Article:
EAST LANSING - Just minutes after learning that they had clinched at least a share of the Big Ten title, Tom Izzo and Draymond Green were on the same train of thought. They were pleased, but sought to manage the situation.
Green first heard that Ohio State had lost on Sunday evening from Derrick Nix, who had been watching the game in the training room. Green's first reaction was to remain calm.
"I just kept quiet," Green said. "I didn't want to say anything and guys get all excited and practice go down the drain."
After practice, Izzo brought the team together.
"We had a four-minute meeting after practice," Izzo said, "number one to congratulate them. And number two, to tell them they haven't done you-know-what yet. It was a compliment and a challenge."
It was the 13th Big Ten title in school history for Michigan State (24-5 and 13-3 overall). But there was no mention of it in the official men's basketball press release issued to media on Monday. Izzo even half-jokingly told reporters he didn't want them to ask players about the conference title during pre-game interviews.
"It was good to feel good about it for about five minutes, and then put it away," Izzo said. "I do not see any issue with our team thinking they accomplished something. Just not now. And if there is (a feeling of accomplishment), I sure as hell am going to beat it out of them."
Izzo is adjusting the short-term goals to focus on winning the outright Big Ten title. Michigan State needs a victory at Indiana on Tuesday or at home on Sunday against Ohio State in order for the Spartans to accomplish that.
It's Izzo's seventh Big Ten championship. It's the first one he has won while at practice, due to another team's loss.
"We want to earn something our way, the Michigan State way," Izzo said. "I told them, 'We can sit there and sit back and feel like we have accomplished something. It's not my style but I don't think it's yours either.'"
Izzo informed Draymond Green and Austin Thornton that they have a chance to be the first players in MSU history to be a part of two outright Big Ten championship teams.
"There have been six outright (Big Ten) championships in the history of your school and you can have (the team) approach that ... it's unbelievable," Izzo said. "And when you have Draymond and Austin do something that nobody has ever done here, and that's win two outright championships in their career ... we have so much to play for.
"I'm happy that there is going to be a banner hanging in that building; I would be happier if that banner would be by itself (as an outright title)."
RELATED: Izzo's Feb. 27 press conference
"It was good and it was okay," said of clinching at least a share of the title. "We have to make sure we keep talking about those footprints and those legacies.
"I would be happier if we keep improving as a team, because that's what you have to do to make a run in the tournament. I would be happy if Draymond Green and Austin Thornton accomplished something that nobody - NOBODY - at this institution has accomplished. So we have a new fight to fight and we are going to try to win that fight."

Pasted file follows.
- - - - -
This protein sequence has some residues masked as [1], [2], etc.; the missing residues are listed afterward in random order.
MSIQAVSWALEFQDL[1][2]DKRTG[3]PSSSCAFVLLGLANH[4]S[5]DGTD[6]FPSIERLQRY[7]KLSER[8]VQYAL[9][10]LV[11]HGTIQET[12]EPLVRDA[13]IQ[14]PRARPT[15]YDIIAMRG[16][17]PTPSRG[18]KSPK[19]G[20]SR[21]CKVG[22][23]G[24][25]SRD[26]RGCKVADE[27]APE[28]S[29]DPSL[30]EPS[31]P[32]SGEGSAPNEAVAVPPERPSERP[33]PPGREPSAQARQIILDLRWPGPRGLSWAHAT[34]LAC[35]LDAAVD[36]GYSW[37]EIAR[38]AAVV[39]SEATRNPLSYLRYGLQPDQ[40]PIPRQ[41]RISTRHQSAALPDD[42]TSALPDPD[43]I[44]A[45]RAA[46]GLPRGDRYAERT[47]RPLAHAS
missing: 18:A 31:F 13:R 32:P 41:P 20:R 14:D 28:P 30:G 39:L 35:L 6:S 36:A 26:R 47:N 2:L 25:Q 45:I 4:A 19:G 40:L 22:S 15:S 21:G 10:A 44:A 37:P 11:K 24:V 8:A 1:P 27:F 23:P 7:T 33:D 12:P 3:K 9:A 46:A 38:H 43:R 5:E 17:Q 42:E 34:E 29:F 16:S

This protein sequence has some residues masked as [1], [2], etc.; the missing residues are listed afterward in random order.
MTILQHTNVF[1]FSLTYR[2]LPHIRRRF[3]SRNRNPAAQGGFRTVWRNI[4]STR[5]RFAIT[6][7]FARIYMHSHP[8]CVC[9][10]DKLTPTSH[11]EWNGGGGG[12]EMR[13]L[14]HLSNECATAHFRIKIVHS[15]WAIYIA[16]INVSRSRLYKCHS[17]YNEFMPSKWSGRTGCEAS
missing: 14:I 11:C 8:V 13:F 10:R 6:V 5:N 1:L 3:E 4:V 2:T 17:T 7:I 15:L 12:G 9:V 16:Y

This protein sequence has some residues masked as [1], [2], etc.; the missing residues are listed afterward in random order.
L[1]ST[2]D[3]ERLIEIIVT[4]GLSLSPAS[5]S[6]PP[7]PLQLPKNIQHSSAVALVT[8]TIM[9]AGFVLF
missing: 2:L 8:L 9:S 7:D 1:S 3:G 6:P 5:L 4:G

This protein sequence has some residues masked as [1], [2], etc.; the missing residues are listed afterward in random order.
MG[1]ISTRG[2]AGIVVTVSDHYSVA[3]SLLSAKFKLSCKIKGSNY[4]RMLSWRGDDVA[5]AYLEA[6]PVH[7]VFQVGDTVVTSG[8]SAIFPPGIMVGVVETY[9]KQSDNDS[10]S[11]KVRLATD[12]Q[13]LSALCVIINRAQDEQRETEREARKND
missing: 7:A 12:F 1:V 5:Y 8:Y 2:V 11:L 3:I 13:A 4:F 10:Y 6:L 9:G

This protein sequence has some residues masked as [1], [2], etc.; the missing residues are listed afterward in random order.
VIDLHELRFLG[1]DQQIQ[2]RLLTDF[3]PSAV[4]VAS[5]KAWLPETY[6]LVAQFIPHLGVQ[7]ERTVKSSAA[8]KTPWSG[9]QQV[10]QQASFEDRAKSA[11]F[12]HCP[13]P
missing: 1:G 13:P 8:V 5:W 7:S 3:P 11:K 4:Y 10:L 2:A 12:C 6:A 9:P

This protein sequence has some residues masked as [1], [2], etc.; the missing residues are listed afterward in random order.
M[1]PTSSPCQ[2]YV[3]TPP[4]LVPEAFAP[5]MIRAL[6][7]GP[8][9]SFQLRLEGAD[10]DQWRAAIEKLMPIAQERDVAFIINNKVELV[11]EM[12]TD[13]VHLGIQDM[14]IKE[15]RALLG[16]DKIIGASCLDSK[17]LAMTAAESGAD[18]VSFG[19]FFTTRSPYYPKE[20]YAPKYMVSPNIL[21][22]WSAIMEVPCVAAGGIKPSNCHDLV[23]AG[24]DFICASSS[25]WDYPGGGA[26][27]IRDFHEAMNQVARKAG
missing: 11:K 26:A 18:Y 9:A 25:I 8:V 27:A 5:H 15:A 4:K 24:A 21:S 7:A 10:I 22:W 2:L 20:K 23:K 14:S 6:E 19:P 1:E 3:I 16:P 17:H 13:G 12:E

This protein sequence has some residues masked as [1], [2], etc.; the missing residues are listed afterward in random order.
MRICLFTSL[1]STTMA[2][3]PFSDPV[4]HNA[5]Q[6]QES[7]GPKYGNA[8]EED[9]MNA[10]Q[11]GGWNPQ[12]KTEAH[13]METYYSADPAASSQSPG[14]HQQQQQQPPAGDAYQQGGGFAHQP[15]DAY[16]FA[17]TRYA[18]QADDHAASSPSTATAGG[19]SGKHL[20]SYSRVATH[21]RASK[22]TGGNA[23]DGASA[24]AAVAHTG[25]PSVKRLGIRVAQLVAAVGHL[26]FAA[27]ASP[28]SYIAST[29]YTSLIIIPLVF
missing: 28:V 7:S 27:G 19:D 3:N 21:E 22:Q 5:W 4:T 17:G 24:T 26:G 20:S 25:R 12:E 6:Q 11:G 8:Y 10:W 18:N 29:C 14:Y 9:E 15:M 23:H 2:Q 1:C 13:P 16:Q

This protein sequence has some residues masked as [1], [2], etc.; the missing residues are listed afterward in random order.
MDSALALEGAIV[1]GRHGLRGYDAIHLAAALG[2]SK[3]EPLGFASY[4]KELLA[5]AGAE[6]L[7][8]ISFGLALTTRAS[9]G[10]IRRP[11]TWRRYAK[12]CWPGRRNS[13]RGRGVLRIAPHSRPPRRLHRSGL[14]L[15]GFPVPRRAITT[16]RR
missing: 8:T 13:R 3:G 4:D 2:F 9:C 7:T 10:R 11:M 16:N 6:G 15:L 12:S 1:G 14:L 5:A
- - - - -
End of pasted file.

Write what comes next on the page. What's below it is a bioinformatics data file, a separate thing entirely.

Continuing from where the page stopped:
And some others along the way.
"We haven't had a No. 1 seed in the NCAA Tournament since 2001," Izzo said. "That doesn't win you a National Championship, but it is a goal to try to achieve.
"So as I sat there to talk to my team to try to achieve things, I can think of 20 things that they haven't done very good yet.
"I had to think about what I was going to say to my team - because you don't want to be not excited about winning a Big Ten Championship, they don't grow on trees," Izzo said. "So I went through that part. And then I went through the part of worrying about everybody in the dorm patting them on the back, telling them they accomplished something. I didn't want to go that way. So I didn't really want to do either way. But I did kind of say to myself: Which would be better?
"And then I looked in the mirror and said: You know what? That's my job; that's what I get paid for. I get paid to make sure people understand you have bigger goals around here. Whenever you accomplish one, there should be another one. I get paid never to be satisfied. And I let the players know that. And I tell them, 'Those of you that are trying to please me, it ain't gonna happen.' At certain degrees it will, but if you think I'm going to be off your but till you leave here, you just came to the wrong place."
Trice Practiced; Nix Held Out
Freshman guard Travis Trice returned to practice for the first time in more than a week, Sunday evening. He has been out with an ankle injury, which he sustained during the victory at Ohio State on Feb. 11.
"He practiced a little bit," Izzo said. "A little bit. So is he out (for the Indiana game)? It's so day-to-day. It should be making more progress than it has been. Nobody knows why.
"I would say he is doubtful, doubtful, doubtful to play tomorrow. But maybe it's a little more intriguing that we could get him back soon down the road."
Izzo said Nix was held out of practice on Sunday due to a sprain in his arch.
"There is a little sprain in there, which is concerning," Izzo said. "He has been in treatment this morning. I am thinking he will practice some today (Monday). To what level, I don't know."
No. 3 All-Time
With seven conference titles, Izzo surpasses Gene Keady and moves into third place in Big Ten history. He trails only Purdue's Ward "Piggy" Lambert and Indiana's Bob Knight, each of whom won 11 Big Ten titles.
"I love Gene Keady," Izzo said. "I'm not Bob Knight; he has accomplished so much more.
"It's like DayDay; he is not Magic Johnson. But if you are talked about it in the same breath, that's a privilege. That's an honor. Maybe DayDay and I now can share something in each one of our progressions that I guess I will look back upon when my son has kids and then maybe I can enjoy them."